9. This action would certainly be considered unethical by any university’s human research ethics committee. It does remind us of the potentially abusable power of technology owned by millions these days. I know I felt slightly strange about the first computer I had with a camera (with no physical shutter) but who doesn’t like the ability to do voice chat. I also don’t feel like my use of an apple store computer is automatic permission to have my key-presses recorded and analyzed—statistically or not. That is not my expectation of the contract, however these days of course you are too naive if you type personal information into any computer out of your control. So perhaps apple has completed this artwork by discovering it, and maybe any ensuing legal action could be seen that way too.

  10. [correcting typos]

    All kinds of things that are not generally considered unethical wouldn’t get past a university ethics committee. Interviewing my kids about their favourite breakfast cereal wouldn’t get past my ethics committee, because they’re my kids so they would feel compelled to answer my questions whether or not they truly wanted to or understood the consequences. This is one of the reasons it’s lucky that not all of our actions have to meet the requirements of university ethics.

    Apple stores encourage their visitors to take photographs. In fact the artist explicitly asked store security “may I take photographs of the customers” and was told that he could.

    Apple did not give him permission to install his software on their computers. And he could have done something nefarious, so of course they are suspicious. But according to all available evidence he *didn’t* do anything nefarious – he just took photos, which is something he did have permission to do, and which is something that we can’t reasonably object to in itself.

  11. I think Kyle’s site is art and it was an interesting thing to try to pull off. The guy is super talented but the issue isn’t what is or isn’t art, it’s a question of public vs. private. Taking photographs on a street with your own camera is one thing. Taking photographs in a private commercial space using other people’s equipment is another.

    The Apple store is not public. You’re out in public but you’re in a private space. It’s a business. The Apple Store® is not a public park or street.

    In our capitalist culture we’re not really supposed to worry too much about this distinction. Not to overanalyze, but there’s a degree to which The Apple Store® is a retail environment acting as or taking the place of a public gathering point. The Apple Store® is designed to like a hang out.. they could add public park amenities. $2 waters, why not? Oh yeah, people spilling on the computers n stuff.

  12. I agree that I find many of the news articles reaction to his piece, by putting the word art in quotation marks, to be rather condescending.

    However, I really don’t think privacy is the main issue here. Sure, that seems to be a lot of what the reaction online is about, but the real legal issue here is that he installed software on Apple’s computers in their stores without the companies consent.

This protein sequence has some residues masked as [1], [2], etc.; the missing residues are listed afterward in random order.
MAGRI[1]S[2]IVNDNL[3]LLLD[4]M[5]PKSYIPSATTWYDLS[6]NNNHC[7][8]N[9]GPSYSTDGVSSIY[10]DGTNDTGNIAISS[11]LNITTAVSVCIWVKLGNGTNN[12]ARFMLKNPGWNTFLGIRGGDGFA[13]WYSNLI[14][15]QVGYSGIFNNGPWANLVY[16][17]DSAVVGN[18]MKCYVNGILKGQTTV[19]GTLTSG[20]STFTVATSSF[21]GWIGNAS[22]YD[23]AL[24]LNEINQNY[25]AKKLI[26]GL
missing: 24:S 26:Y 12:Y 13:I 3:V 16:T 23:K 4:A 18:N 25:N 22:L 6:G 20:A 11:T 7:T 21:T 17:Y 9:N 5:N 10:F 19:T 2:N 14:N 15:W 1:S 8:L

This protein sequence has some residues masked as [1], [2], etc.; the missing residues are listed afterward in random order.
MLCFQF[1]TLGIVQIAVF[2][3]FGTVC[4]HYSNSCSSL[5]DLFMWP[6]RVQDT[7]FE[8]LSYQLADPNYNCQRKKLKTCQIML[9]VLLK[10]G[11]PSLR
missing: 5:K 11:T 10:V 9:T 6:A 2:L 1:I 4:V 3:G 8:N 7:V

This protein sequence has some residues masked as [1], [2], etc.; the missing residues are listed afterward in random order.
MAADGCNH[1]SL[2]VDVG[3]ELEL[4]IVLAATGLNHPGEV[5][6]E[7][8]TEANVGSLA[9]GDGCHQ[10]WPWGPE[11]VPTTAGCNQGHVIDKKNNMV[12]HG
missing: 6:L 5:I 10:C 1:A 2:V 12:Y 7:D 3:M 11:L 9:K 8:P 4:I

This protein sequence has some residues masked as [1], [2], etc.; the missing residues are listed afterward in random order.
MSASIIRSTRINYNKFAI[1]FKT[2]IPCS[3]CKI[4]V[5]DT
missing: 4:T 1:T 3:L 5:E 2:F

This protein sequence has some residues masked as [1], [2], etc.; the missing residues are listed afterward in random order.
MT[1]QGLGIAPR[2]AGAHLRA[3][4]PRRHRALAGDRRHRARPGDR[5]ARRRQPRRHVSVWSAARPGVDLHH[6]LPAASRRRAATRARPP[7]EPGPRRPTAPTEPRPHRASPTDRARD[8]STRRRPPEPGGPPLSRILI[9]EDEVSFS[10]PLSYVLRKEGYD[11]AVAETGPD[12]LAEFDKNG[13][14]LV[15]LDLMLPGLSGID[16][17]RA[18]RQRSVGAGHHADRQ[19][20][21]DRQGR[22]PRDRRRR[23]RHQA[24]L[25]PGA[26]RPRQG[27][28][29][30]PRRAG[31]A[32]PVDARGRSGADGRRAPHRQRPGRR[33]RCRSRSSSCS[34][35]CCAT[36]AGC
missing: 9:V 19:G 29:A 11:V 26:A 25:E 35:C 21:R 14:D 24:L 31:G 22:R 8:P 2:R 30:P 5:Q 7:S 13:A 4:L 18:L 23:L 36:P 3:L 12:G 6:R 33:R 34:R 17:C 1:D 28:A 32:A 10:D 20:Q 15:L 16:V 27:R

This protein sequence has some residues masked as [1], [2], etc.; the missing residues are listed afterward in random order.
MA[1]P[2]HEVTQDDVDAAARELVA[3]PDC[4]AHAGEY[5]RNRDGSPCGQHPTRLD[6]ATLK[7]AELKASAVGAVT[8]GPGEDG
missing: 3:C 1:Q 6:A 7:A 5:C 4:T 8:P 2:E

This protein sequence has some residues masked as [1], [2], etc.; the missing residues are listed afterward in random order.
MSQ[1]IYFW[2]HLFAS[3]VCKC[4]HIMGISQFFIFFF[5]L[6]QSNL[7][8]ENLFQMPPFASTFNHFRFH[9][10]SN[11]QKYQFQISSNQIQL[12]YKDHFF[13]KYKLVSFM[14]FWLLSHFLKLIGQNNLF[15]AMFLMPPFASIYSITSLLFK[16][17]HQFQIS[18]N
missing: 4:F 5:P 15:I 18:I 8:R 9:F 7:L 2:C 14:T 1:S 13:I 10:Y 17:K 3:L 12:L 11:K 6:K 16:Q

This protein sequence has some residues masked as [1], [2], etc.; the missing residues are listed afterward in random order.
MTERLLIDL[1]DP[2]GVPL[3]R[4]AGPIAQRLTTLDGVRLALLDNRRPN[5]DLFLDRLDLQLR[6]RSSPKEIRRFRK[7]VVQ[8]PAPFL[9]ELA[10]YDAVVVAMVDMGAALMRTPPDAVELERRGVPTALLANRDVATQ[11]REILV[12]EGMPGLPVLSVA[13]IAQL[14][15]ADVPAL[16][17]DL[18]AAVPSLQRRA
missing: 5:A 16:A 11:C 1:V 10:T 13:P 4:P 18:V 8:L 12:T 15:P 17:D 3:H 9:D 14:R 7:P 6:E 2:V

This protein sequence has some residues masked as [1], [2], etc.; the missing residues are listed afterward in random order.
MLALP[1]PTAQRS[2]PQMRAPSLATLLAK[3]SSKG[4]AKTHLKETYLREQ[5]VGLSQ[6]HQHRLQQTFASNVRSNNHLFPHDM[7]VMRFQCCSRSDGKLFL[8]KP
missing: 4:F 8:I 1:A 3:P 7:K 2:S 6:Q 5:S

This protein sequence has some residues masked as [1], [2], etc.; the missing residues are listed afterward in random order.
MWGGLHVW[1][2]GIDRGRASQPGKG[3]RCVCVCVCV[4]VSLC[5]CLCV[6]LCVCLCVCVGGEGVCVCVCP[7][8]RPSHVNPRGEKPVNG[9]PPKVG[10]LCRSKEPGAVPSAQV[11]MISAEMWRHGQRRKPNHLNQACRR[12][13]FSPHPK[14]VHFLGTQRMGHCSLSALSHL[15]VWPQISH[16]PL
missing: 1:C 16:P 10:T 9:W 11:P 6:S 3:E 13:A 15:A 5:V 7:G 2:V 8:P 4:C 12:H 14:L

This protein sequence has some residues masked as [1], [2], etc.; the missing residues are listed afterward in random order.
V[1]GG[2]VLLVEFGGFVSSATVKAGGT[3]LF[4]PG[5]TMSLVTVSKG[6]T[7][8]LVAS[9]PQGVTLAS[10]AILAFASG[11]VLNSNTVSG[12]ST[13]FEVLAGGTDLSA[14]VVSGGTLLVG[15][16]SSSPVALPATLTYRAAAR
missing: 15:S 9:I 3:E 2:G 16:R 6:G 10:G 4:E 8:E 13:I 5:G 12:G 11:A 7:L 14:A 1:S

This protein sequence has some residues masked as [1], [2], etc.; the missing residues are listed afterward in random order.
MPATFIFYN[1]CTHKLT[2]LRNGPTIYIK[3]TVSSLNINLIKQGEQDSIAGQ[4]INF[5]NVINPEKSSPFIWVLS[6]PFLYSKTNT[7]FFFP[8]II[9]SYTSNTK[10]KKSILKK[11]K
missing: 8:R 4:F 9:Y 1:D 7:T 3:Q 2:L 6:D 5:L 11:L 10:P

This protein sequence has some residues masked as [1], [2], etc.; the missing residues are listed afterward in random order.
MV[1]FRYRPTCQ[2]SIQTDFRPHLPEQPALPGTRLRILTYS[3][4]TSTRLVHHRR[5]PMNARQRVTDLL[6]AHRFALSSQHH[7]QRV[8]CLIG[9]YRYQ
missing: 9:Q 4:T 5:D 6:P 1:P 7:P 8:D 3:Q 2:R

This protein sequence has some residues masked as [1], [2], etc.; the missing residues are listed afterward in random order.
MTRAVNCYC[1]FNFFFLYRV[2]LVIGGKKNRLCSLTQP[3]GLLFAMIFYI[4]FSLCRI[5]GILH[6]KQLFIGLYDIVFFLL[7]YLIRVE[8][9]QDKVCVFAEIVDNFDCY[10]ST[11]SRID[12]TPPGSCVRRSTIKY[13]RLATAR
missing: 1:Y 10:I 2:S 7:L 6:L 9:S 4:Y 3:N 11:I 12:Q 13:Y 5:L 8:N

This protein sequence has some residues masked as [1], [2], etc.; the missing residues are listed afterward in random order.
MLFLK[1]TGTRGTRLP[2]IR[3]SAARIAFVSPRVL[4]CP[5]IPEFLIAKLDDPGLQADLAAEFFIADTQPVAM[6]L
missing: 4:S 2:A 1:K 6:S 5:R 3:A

If Apple lets this go unpunished, this sets a very dangerous precedent. They’ll be saying that it’s ok for anyone to install custom-software on their store’s computers, as long as it’s in the name of art.

    Additionally, let’s face it, the way McDonald went about asking for ‘permission’ is rather dishonest. He claims he asked the Apple store guard if he could take pictures in the store, and the guard said it was ok. Did he say “Hi, can I install some custom software on 100 of these computers and have them take photos and send them to my server?”

  13. I agree but I don’t think they’re setting a dangerous precedent; 30 seconds of a even remotely competent Unix users time would render the tactic moot. User permissions have been one of the bedrock assets of Unix since it was invented in 1969/73 (pick your “actual” date of birth). If anything, I find it amusing that Apple take the basic security precautions that they themselves recommend and I find it very hard to imagine this is the first time someone has done something like this, although they probably just stole valuable information (instead of pictures) and didn’t publicize it.

  14. Yes, it’s an exaggeration to say it’s a dangerous precedent. At most it’s exploring with (not that excessive!) boldness the boundaries of what can and cannot be done in our policed society (which may be well the role of people who we tend to call artists). Which brings me to a citation I read by chance yesterday: ‘A work of art is a declaration of freedom. There has never been anything so difficult for mankind to bear as freedom.’ (Oskar Schlemmer, Diary, 1913). And while I agree that “freedom” does not entitle abusing the trust of others (a point that can certainly be discussed in the case of Kyle’s intervention), I believe that he knew what he was doing, and that one way or another he was aware that there was perhaps a price to pay in the end (legal or whatever). My point is that also in the end, WE are ALL judges of these actions and their moral/ethical value, not just university ethical committees – and certainly not journalists or lawyers. In the light of the clear innocent purpose, we should condemn exaggerated reactions, and reserve them for more serious matters (which is precisely one of the advantages of this kind of actions: they don’t do any bad, but make us AWARE of potential abuses).
    (And then there is the other side of it, I mean the result of the experiment which I would like to see of course)